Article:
China'smay lose as much as CN¥200 million (US$32m) after the company failed to fix a bug on its cellphone credit recharge platform that allowed subscribers to recharge credit and virtual currency without actually paying for it.
News spread quickly of the bug on the Chinese social media Weibo on October 30 that the site's online recharge platform was giving out 'free' credits for more than an hour, roughly between 10:30 p.m. and 11:40 p.m.
An unknown number of subscribers were able to collectively put millions of cellphone credits on their accounts, but also buy Q coins, a virtual currency used by the popular instant messaging platform QQ. It is believed that users were able to recharge their accounts with as much as CN¥360,000 (US$58,000) of credits during that period.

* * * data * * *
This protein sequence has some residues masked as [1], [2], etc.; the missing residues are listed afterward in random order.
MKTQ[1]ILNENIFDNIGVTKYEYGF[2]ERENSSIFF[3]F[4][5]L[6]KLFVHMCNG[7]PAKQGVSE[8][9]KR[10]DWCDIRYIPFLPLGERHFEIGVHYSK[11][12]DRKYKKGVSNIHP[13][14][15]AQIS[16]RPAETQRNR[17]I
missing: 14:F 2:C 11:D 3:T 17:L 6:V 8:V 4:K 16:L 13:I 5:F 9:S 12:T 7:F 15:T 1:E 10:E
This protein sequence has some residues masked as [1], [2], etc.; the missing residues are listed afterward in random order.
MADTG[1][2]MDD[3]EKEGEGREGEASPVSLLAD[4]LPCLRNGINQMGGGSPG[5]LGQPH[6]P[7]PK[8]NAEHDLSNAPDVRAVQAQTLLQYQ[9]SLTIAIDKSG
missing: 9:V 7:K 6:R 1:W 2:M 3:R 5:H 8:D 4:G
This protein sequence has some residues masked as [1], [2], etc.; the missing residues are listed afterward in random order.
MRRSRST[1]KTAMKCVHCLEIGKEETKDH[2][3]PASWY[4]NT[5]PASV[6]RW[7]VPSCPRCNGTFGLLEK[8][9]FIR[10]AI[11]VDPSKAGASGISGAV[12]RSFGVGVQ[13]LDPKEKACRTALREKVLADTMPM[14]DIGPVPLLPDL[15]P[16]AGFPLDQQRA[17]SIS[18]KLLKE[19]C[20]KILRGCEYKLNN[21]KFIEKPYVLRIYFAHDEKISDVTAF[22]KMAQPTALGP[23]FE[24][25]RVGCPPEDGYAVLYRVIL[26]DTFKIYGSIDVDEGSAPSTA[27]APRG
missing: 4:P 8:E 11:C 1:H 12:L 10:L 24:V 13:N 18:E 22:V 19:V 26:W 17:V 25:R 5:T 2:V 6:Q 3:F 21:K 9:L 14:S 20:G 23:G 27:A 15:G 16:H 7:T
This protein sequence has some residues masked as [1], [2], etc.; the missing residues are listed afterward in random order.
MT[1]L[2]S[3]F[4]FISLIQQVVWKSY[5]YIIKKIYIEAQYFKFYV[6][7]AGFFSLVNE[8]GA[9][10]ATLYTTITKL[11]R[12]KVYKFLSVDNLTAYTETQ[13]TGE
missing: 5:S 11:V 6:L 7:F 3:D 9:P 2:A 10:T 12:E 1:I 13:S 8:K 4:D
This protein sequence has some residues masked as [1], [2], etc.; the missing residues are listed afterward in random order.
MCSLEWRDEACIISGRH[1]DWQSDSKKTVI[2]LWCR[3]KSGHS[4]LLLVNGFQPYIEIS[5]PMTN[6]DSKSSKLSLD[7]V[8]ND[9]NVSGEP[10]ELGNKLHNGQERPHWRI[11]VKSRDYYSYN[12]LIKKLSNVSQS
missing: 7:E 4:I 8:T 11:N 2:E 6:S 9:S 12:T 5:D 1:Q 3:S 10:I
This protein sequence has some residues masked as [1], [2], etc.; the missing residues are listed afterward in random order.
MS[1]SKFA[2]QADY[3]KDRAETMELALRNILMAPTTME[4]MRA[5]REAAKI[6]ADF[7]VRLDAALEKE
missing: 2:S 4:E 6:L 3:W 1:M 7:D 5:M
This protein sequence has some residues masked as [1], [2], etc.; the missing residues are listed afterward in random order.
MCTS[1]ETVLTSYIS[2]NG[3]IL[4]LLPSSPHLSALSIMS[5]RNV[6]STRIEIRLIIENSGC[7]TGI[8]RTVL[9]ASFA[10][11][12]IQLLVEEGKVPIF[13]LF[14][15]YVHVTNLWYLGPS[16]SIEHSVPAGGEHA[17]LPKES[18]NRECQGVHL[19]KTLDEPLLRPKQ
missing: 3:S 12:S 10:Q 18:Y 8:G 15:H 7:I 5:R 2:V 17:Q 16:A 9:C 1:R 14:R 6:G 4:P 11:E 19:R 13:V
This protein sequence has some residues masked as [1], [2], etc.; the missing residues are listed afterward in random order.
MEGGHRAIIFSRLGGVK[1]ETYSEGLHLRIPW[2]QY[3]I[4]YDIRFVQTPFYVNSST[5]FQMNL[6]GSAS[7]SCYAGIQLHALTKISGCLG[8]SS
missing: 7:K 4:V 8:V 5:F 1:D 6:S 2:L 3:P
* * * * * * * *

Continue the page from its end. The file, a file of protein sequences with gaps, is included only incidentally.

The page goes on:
The recently launched credit recharge platform is still in an early testing stage, but a source speaking to a Chinese website confirmed there people took advantage of the bug, but the total amounts taken was not that significant.
The source also said the technical staff fixed the loophole late that night, and 360buy's legal department had intervened. In a statement in the following day, 360buy.com said it reserves the right to prosecute those who took advantage of the bug and made "vicious" recharge orders.
"This is theft, an open door doesn't mean you could get in and grab everything you want," said veteran lawyer Yu Guofu. "If the amount was small, the court would give out a milder punishment; but if big, the defendant could be sent to prison."